Yesterday I formally submitted my thesis to NUI Galway. It is done! There are so many gateways and milestones in the doctoral process: each year’s progression (via Graduate Research Committee review), thesis submission for examination, the viva, completion of final corrections, printing and binding the final version, formal submission, and uploading the open access version. It is important to celebrate each step (and I have 🙂 ) but it’s wonderful to be here, at last. Here are a few details and links, as promised:
TITLE: Openness and praxis: A situated study of academic staff meaning-making and decision-making with respect to openness and use of open educational practices in higher education
ABSTRACT: Open education seeks to improve educational access, effectiveness, and equality. The term ‘open educational practices’ (OEP) describes practices that include the creation, use and reuse of open educational resources (OER) as well as open pedagogies and open sharing of teaching practices. While open education at a macro level is regarded by many as a positive goal, complexity resides in determining and negotiating the value of open practice at an individual level, and structural and cultural barriers to openness persist within higher education. The goal of this research study was to understand whether, why, how, and to what extent individual educators used OEP, specifically with respect to teaching, and also to identify any shared characteristics among those who used OEP (i.e. ‘open educators’). The study was conducted at a medium-sized, research-focused university in Ireland, without explicit policies on OER or OEP. The empirical study used a qualitative, interpretive, and critical approach in order to focus on participants’ meaning-making and decision-making with respect to openness. Data was gathered from academic staff across a broad range of disciplines and all employment categories (i.e. permanent, non-permanent, full-time and part-time). Using constructivist grounded theory, a model of the concept ‘Using OEP for teaching’ was constructed to describe open educators’ digital identities and digital practices, and the values and motives associated with decisions about whether to use OEP. The results of the study indicated little intentional use of OER and relatively low use of OEP. The four dimensions shared by open educators were: (i) balancing privacy and openness, (ii) developing digital literacies, (iii) valuing social learning, and (iv) challenging traditional teaching role expectations. The use of OEP by academic staff was found to be complex, personal, contextual, and continually negotiated. The study adds to a growing body of work on open educational practices and also provides evidence for policy makers and practitioners arguing for critical and context-specific approaches to open education.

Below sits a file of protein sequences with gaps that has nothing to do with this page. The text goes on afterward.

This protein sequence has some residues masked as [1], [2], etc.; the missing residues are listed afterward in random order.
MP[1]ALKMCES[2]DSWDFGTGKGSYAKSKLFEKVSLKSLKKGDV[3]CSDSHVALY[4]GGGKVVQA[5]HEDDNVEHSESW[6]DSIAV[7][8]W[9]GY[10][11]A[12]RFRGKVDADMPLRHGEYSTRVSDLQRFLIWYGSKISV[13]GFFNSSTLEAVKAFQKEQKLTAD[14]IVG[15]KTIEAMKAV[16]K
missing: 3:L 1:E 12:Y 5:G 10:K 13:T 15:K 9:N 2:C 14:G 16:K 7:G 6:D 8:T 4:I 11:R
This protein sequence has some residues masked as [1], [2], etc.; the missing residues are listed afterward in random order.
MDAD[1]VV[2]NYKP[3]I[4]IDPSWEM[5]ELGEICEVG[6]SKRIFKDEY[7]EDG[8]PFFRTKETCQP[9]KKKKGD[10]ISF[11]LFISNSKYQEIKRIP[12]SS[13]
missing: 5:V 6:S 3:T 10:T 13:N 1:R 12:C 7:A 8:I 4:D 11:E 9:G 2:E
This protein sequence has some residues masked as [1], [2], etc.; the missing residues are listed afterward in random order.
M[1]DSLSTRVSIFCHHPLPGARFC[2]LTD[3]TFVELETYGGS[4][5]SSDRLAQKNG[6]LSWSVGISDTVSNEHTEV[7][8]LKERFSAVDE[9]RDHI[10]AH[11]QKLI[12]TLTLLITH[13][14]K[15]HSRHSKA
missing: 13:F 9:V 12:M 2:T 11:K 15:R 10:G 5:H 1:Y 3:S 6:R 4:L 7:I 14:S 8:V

Link to previous post containing my thanks and acknowledgements.
Although a week’s rest would be welcome (ha!) an immensely exciting two weeks is about to begin — including the #OER18 and #OEGlobal conferences and annual #GO_GN seminar. I feel very fortunate not only to be sharing my own research but collaborating with some amazing colleagues for workshops as well. Here’s a list of activities over the next two weeks:
16/17 April – Visit to Disruptive Media Learning Lab (Coventry)
- Various sessions with Maha Bali, Alan Levine, Mia Zamora, and many more, re: connected learning, intercultural learning, and openness, e.g. Brown Bag Lunch.
18/19 April – #OER18 Conference (Bristol)
21/22 April – #GO_GN Seminar (Delft)
- This 2+ day workshop for PhD researchers will be facilitated by the amazing OER Hub team. As GO-GN-ers and recent PhD graduates, Chrissi Nerantzi and I will facilitate one of the workshops, Let it PhD.
24/25/26 April – #OEGlobal Conference (Delft)
See you in Coventry, Bristol, Delft, or on Twitter… 🙂